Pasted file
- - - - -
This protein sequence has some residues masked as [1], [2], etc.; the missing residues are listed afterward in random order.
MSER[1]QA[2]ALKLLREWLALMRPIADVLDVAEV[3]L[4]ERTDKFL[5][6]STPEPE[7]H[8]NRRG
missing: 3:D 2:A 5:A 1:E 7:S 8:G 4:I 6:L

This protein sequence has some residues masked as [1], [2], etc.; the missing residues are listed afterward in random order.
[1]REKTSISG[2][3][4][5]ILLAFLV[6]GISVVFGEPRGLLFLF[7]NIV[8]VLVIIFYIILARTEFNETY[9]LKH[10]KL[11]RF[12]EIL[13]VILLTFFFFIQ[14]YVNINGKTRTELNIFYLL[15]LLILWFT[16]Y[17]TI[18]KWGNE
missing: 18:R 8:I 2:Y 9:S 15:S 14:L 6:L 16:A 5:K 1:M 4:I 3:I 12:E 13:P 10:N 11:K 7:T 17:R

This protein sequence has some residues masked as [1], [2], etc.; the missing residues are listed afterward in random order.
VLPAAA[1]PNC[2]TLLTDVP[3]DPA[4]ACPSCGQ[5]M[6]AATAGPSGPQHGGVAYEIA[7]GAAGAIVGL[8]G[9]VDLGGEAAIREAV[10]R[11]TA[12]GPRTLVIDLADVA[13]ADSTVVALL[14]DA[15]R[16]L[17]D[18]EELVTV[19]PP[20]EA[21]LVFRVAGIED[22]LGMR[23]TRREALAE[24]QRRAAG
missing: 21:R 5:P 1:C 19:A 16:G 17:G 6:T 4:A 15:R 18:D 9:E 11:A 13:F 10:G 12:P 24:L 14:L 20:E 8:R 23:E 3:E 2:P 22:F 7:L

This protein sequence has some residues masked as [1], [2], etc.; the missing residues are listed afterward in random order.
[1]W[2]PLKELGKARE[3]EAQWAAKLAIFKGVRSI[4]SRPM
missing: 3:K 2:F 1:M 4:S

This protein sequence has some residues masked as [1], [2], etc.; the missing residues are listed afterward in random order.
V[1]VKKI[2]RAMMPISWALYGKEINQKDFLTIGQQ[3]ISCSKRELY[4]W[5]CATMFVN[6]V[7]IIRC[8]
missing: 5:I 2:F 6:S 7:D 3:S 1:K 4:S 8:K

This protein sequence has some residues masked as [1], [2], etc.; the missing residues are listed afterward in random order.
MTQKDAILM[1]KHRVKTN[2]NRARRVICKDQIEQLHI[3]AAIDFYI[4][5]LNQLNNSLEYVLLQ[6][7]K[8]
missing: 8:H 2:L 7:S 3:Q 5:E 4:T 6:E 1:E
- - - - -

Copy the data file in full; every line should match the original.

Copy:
This protein sequence has some residues masked as [1], [2], etc.; the missing residues are listed afterward in random order.
MSER[1]QA[2]ALKLLREWLALMRPIADVLDVAEV[3]L[4]ERTDKFL[5][6]STPEPE[7]H[8]NRRG
missing: 3:D 2:A 5:A 1:E 7:S 8:G 4:I 6:L

This protein sequence has some residues masked as [1], [2], etc.; the missing residues are listed afterward in random order.
[1]REKTSISG[2][3][4][5]ILLAFLV[6]GISVVFGEPRGLLFLF[7]NIV[8]VLVIIFYIILARTEFNETY[9]LKH[10]KL[11]RF[12]EIL[13]VILLTFFFFIQ[14]YVNINGKTRTELNIFYLL[15]LLILWFT[16]Y[17]TI[18]KWGNE
missing: 18:R 8:I 2:Y 9:S 15:S 14:L 6:L 16:A 5:K 1:M 4:I 3:I 12:E 13:P 10:N 11:K 7:T 17:R

This protein sequence has some residues masked as [1], [2], etc.; the missing residues are listed afterward in random order.
VLPAAA[1]PNC[2]TLLTDVP[3]DPA[4]ACPSCGQ[5]M[6]AATAGPSGPQHGGVAYEIA[7]GAAGAIVGL[8]G[9]VDLGGEAAIREAV[10]R[11]TA[12]GPRTLVIDLADVA[13]ADSTVVALL[14]DA[15]R[16]L[17]D[18]EELVTV[19]PP[20]EA[21]LVFRVAGIED[22]LGMR[23]TRREALAE[24]QRRAAG
missing: 21:R 5:P 1:C 19:A 16:G 17:G 6:T 4:A 15:R 18:D 9:E 11:A 13:F 10:G 12:P 24:L 14:L 20:E 8:R 23:E 3:E 2:P 22:F 7:L

This protein sequence has some residues masked as [1], [2], etc.; the missing residues are listed afterward in random order.
[1]W[2]PLKELGKARE[3]EAQWAAKLAIFKGVRSI[4]SRPM
missing: 3:K 2:F 1:M 4:S

This protein sequence has some residues masked as [1], [2], etc.; the missing residues are listed afterward in random order.
V[1]VKKI[2]RAMMPISWALYGKEINQKDFLTIGQQ[3]ISCSKRELY[4]W[5]CATMFVN[6]V[7]IIRC[8]
missing: 5:I 2:F 6:S 7:D 3:S 1:K 4:S 8:K

This protein sequence has some residues masked as [1], [2], etc.; the missing residues are listed afterward in random order.
MTQKDAILM[1]KHRVKTN[2]NRARRVICKDQIEQLHI[3]AAIDFYI[4][5]LNQLNNSLEYVLLQ[6][7]K[8]
missing: 8:H 2:L 7:S 3:Q 5:E 4:T 6:E 1:E